Although all the copper wastewater treatment techniques can be employed to remove heavy metals, they have their inherent advantages and limitations. Heavy metals removal from aqueous solutions has been traditionally carried out by chemical precipitation for its simplicity process and inexpensive capital cost. However, chemical precipitation is usually adapted to treat high concentration wastewater containing heavy metal ions and it is ineffective when metal ion concentration is low. Chemical precipitation is not economical and can produce large amount of sludge to be treated with great difficulties. Ion exchange has been widely applied for the removal of heavy metal from wastewater. However, ion-exchange resins must be regenerated by chemical reagents when they are exhausted and the regeneration can cause serious secondary pollution, and it is expensive, especially when treating a large amount of wastewater containing heavy metal in low concentration, so they cannot be used at large scale.
Adsorption is a recognized method for the removal of heavy metals in low concentration from wastewater containing heavy metals. The high cost of activate carbon limits its use in adsorption. Many varieties of low-cost adsorbents have been developed and tested to remove heavy metal ions. However, the adsorption efficiency depends on the type of adsorbents.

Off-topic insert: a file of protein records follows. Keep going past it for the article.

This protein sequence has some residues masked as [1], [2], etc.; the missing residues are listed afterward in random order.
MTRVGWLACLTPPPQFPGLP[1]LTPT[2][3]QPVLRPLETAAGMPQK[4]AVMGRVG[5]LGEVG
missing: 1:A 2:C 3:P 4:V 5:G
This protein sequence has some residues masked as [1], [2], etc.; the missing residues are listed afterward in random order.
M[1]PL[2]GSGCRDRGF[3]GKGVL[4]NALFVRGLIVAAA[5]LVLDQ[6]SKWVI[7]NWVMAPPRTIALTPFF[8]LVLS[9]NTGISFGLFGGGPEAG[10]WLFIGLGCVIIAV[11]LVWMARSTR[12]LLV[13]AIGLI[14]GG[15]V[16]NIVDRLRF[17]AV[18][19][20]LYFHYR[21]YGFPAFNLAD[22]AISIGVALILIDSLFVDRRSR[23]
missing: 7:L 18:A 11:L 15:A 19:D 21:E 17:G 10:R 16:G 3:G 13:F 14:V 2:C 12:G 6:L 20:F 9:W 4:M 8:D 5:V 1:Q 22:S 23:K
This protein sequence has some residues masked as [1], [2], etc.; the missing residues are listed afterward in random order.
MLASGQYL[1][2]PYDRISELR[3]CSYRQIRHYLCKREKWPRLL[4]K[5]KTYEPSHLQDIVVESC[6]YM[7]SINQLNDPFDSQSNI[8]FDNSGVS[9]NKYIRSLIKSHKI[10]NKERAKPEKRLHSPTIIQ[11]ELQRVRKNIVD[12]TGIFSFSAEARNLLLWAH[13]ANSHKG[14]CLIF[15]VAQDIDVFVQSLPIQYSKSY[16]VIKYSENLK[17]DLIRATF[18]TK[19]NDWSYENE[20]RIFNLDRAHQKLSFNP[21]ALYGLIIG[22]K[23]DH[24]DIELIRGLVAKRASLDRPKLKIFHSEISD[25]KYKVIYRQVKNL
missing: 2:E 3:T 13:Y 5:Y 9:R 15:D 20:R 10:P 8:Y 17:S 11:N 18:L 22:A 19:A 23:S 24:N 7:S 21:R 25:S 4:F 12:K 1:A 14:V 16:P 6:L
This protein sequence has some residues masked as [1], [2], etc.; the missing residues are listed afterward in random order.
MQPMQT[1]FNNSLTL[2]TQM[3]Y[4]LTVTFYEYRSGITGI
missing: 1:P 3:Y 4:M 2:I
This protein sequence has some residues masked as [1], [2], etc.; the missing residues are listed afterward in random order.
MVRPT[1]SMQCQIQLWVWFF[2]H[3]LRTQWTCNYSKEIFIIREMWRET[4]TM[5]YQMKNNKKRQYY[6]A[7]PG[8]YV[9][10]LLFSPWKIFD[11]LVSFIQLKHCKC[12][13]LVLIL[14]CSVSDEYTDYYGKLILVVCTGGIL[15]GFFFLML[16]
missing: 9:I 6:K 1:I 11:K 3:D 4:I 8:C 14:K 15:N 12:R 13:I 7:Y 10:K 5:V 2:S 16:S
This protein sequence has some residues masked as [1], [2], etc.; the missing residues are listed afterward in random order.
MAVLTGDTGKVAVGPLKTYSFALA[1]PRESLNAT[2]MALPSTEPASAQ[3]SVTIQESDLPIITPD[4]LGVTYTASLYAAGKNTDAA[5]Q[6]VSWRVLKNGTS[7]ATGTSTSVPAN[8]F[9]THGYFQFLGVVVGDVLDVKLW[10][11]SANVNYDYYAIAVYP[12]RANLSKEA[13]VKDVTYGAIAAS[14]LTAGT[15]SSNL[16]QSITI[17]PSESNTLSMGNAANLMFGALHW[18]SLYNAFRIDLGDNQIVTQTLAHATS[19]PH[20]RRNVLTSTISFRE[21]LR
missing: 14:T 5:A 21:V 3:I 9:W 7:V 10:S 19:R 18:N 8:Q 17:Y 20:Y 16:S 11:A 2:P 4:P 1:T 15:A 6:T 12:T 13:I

Bio sorption of heavy metals from aqueous solutions is a relatively new process that has been proven very promising for the removal of heavy metal from wastewater. Membrane ﬁltration technology can remove heavy metal ions with high efficiency, but its problems such as high cost, process complexity, membrane fouling and low permeate ﬂux have limited their use in heavy metal removal. Using coagulation-ﬂocculation technique in removal of heavy metal from wastewater, the produced sludge has good sludge settling and dewatering characteristics. But this method involves chemical consumption and increased sludge volume generation.